Was he a Greek or a Macedonian?
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Old 10-07-2008, 08:22 PM   #10
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Default Alexander the Great, his letter, and Atlantis.

The ancient Macedonian King, Alexander the Great, was taught when he was young by Aristotle, his pupil and perhaps second only to Plato in philosophic importance, the great mysteries, which, hitherto, were only known by the adepts. This philosophy was secret; legend has it that Plato's teaching's on Atlantis, the great city that Zeus destroyed with a deluge, was fact, as Plato himself intimates.

It is argued that Aristotle believed that Plato fabricated the story of Atlantis to serve as a moral inducement towards piety and righteousness. However, some argue that Aristotle believed Plato's account was true but that he feared that non-initiates would understand the great Mysteries and the great Plan which was hitherto cloaked.

The young Alexander, being the product of a profound liberal education, desired to conquer and unite the world under a system of world government--to realize the dreams of his tutors before him. His conquests were not, contrary to common knowledge, any desire to spread Hellenic culture and language; Alexander was a globalist like few in his day. He understood in order that the Great Plan to be fullfilled he would have to subdue the known world. This was but the first element in the Great Plan to come.

As Aristotle so hotly pursued to fulfill these dreams, he was reproved by Aristotle for revealing too much of the Mysteries to the unitiated. Aristotle warned and chided him that if the Great Plan was to be a success, he would have to keep it cloaked.

In the influential book, "City of God," St. Augustine recounts a story "And, to treat Numa with all honor, let us mention as belonging to the same rank as these writings that which Alexander of Macedon wrote to his mother as communicated to him by Leo, an Egyptian high priest. In this letter not only Picus and Faunus, and Aneas and Romulus or even Hercules, and Aesculapius and Liber, born of Semel, and the twin sons of Tyndaresu, or any other mortals who have been deified, but even the principal gods themselves, to whom Cicero, in his Tusculan questions, alludes without mentioning their names, Jupiter, Juno, Saturn, Vulcan, Vesta, and many others whom Varro attempts to identify with the parts or the elements of the world, are shown to have been men. There is, as we have said, a similarity between this case and that of Numa; for the priest being afraid because he had revealed a mystery, earnestly begged of Alexander to command his mother to burn the letter which conveyed these communications to her."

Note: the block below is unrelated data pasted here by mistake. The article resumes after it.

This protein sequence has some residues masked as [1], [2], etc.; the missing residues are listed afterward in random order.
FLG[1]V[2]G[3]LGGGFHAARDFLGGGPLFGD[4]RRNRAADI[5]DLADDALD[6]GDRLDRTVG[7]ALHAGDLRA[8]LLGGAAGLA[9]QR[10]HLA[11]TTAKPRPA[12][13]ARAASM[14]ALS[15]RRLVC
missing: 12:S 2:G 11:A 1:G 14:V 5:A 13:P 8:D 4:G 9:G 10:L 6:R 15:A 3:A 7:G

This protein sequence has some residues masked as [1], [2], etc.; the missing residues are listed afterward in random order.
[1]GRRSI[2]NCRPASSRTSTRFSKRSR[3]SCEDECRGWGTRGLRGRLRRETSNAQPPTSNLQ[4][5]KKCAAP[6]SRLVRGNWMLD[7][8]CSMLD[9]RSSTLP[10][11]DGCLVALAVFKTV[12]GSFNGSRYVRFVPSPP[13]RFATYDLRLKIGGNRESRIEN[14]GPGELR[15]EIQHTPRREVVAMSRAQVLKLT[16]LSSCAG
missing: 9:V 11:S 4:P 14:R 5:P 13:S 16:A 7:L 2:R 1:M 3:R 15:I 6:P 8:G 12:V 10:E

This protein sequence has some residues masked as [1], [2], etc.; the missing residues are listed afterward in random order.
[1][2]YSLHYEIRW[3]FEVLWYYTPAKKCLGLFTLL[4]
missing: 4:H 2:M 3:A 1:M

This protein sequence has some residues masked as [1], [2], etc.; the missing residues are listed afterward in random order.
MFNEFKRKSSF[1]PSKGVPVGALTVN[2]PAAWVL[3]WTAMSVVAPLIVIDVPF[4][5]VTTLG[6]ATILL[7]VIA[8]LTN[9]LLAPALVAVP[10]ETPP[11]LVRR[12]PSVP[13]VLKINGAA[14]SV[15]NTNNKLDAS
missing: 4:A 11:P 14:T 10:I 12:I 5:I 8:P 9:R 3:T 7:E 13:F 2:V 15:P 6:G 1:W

The Ancient Mystery plans to establish a New Atlantis, according to some, was Alexander's great dream. When Alexander invaded Judea, he believed he was acting according to the plans of the Great God himself, as the Prophet of old had predicted "The king of Javan" will come to Judea. It is interesting to note that this same Prophet, Daniel, predicted that after Alexander's fall, "The ram that thou hast seen possessing two horns, are the kings of Media and Persia. And the young he-goat, the hairy one, is the king of Javan; and the great horn that is between its eyes is the first king; and that being broken, stand up do four in its place, four kingdoms from the nation do stand up, and not in its power."

Alexander searched far and wide to learn more about the secret Wisdom; he understood that, after Atlantis fell, a few Atlanteans had survived and took their great and vast knowledge to Egypt, India, and Tibet. Alexander went in search of such knowledge.

Plato believed that the Atlantean myth was fact and that it was the universal example of the ideal form of Government, similar to his Philosopher Kings in the Republic. Plato endeavored, through his Academy, in his lifetime, to create adepts who would pass on this secret knowledge from generation to generation until the Great Plan was realized.

Alexander did not achieve the Great Plans. This plan is still ciculating today among the Adepts of the Mysteries.